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Open AccessArticle

Toxic Income as a Trigger of Climate Change

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Departamento de Desarrollo, Ambiente y Territorio, Facultad Latinoamericana de Ciencias Sociales (FLACSO), La Pradera E7-174 y Diego de Almagro, Quito 170518, Ecuador
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Universidad Nacional de Educación (UNAE), Parroquia Javier Loyola Azogues, Cañar 030154, Ecuador
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Departamento de Economía Cuantitativa, Escuela Politécnica Nacional, Ladrón de Guevara E11-253, Quito 170517, Ecuador
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Grupo de Población y Ambiente, Universidad Regional Amazónica Ikiam, Vía Muyuna-Atacapi, Km. 7, Tena 150102, Ecuador
*
Author to whom correspondence should be addressed.
Sustainability 2019, 11(8), 2448; https://doi.org/10.3390/su11082448
Received: 1 March 2019 / Revised: 12 April 2019 / Accepted: 14 April 2019 / Published: 25 April 2019
(This article belongs to the Special Issue The Global Economic Cost of the Paris Climate Agreement)
The rate of CO2 emissions concentration in the atmosphere increases the likelihood of significant impacts on humankind and ecosystems. The assumption that permissible levels of greenhouse gas emissions cannot exceed the global average temperature increase of 2 °C in relation to pre-industrial levels remains uncertain. Despite this uncertainty, the direct implication is that enormous quantities of fossil fuels have, thus far, wrongly been counted as assets by hydrocarbon firms as they cannot be exploited if we want to keep climate under certain control. These are the so-called “toxic assets”. Due to the relationship among CO2 emissions, GDP, energy consumption, and energy efficiency, the concept of toxic assets can be transferred to toxic income, which is the income level that would generate levels of CO2 emissions incompatible with keeping climate change under control. This research, using a simulation model based on country-based econometric models, estimated a threshold for income per capita above which the temperature limit of 2 °C would be surpassed. Under the business as usual scenario, average per capita income would be $14,208 (in constant 2010 USD) in 2033; and under the intervention scenario, which reflects the commitments of the COP21 meeting held in Paris in December 2015, the toxic revenue would be $13,433 (in constant 2010 USD) in 2036. View Full-Text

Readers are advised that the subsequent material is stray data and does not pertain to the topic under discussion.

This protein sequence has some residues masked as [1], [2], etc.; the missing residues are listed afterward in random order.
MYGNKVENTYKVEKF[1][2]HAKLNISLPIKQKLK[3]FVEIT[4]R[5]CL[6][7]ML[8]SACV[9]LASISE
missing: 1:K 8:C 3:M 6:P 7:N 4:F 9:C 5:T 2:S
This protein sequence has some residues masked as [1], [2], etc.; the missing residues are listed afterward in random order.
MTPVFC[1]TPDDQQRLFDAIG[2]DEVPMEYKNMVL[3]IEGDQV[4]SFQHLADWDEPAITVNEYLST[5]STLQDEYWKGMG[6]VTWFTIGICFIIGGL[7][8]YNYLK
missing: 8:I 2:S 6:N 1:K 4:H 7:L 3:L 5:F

Keywords: climate change; CO2 emissions; toxic income; contraction and convergence; Paris agreement; intended nationally determined contributions (INDC) climate change; CO2 emissions; toxic income; contraction and convergence; Paris agreement; intended nationally determined contributions (INDC)
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Falconí, F.; Burbano, R.; Ramos-Martin, J.; Cango, P. Toxic Income as a Trigger of Climate Change. Sustainability 2019, 11, 2448.

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